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Developer of mixed-use project: ‘We’re not selling apartments. We’re selling Hamilton’

The opening of a mixed-used development’s first residential and retail tenants this summer in downtown Hamilton is expected to have a significant and lasting economic effect on the city.

The Marcum, which features 103 apartment units and 10,000 square feet of first-floor commercial space, is set to welcome its first tenants this July, according to Jim Cohen, president of the project’s developer, Blue Ash-based CMC Properties.

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The residential portion of the project, which is located across from the Courtyard by Marriott and the brand-new Marcum Park, is 55 percent pre-leased, Cohen said.

Construction continues on The Marcum building that includes living and retail space in Hamilton. (NICK GRAHAM/STAFF)

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Rental rates range from $910 for a one-bedroom apartment to $1,530 for a three-bedroom, he said. Those rates have fluctuated since pre-leasing began on the project as demand has waxed or waned for various floors or apartments.

The Marcum adding between 150 and 200 new people living downtown is “significant on many fronts,” according to Hamilton City Manager Joshua Smith.

“First, the additional foot traffic assists our small businesses with more frequent customers, which makes them more sustainable,” Smith told the Journal-News. “Second, the more people walking in the downtown after work hours helps with the safety perception.”

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“Finally, workforce is very tight. The Marcum is a mixed-use amenity most communities don’t have. This will attract professional people, which we continue to need with the various accounting, legal, creative and other professional jobs which have located here in the past few years,” he said.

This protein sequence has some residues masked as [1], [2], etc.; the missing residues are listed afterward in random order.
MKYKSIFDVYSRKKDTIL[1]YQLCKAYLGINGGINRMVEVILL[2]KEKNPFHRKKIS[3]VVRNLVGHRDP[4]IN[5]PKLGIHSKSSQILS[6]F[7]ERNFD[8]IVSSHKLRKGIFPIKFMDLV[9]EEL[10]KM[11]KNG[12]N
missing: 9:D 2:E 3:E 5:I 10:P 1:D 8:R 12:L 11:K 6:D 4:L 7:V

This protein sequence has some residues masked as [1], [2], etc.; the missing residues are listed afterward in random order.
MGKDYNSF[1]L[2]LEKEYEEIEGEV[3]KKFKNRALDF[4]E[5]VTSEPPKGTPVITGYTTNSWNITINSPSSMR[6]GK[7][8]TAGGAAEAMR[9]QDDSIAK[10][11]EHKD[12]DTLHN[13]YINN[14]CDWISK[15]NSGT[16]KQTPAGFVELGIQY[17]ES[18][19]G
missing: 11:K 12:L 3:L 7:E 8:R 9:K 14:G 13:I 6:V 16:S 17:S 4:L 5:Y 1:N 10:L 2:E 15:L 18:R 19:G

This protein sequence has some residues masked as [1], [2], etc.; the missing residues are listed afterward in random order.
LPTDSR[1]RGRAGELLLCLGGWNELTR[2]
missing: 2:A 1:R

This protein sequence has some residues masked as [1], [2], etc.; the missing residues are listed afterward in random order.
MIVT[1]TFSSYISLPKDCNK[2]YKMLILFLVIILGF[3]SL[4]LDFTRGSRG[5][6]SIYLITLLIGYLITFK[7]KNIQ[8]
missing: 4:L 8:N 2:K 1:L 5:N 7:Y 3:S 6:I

Opening in the retail component of The Marcum this summer will be Tano Bistro & Catering, The Casual Pint and Revive Salon.

Construction continues on The Marcum building that includes living and retail space in Hamilton. (NICK GRAHAM/STAFF)

“I have been looking to open a salon in Hamilton for years and as soon as I heard about the Marcum project, I knew this was the place I wanted to be,” Revive Salon owner Gina Stitzel said. “Along with all the activity at the Marcum Park with the concerts, Hamilton Flea, festivals and other events creates the perfect atmosphere I have been looking to be a part of. I am excited to be actively involved and contribute to that great atmosphere.”

Jody Gunderson, the city’s economic development director, said a diverse mix of housing options is something that is important for any vibrant city.

“In the past few years, we have enjoyed a significant increase in small businesses, restaurants, craft breweries, and developments like Marcum Park in our downtown corridors,” Gunderson said. “This kind of environment has become increasingly important in attracting both millennials and baby boomers who are seeking to find that live-work-play way of life.”

That has prompted the need for additional housing options to suit a wide range of ages and tastes and has become an important part of the city’s strategic planning, he said.

“The Marcum Apartments is another great recruitment tool to help build a sustainable community here in Hamilton,” Gunderson said.

A city needs people living downtown “putting feet on the street” to bring additional shops and restaurants, he said, adding that it also needs businesses open and activities happening to motivate individuals to live there.

“One of the key assets Hamilton has going for us is a real demand for both downtown living and small business ownership, which is a great position to be in,” Gunderson said.

The Marcum is very similar in nature to what CMC Properties did in downtown Loveland and Milford on the Little Miami River, Cohen said. As far as a city within the Greater Cincinnati area, “you can’t top” Hamilton, he said.

“The architecture is second to none,” he said. “When you couple that with the Great Miami River, a beautiful, brand-new park directly across the street, a 100-plus-year-old YMCA … right next door, the Fitton Center for the Arts. If you think of the facilities that are existing in downtown Hamilton, they’re incomparable. “We’re not selling the apartments,” he said. “What we’re selling is Hamilton.”

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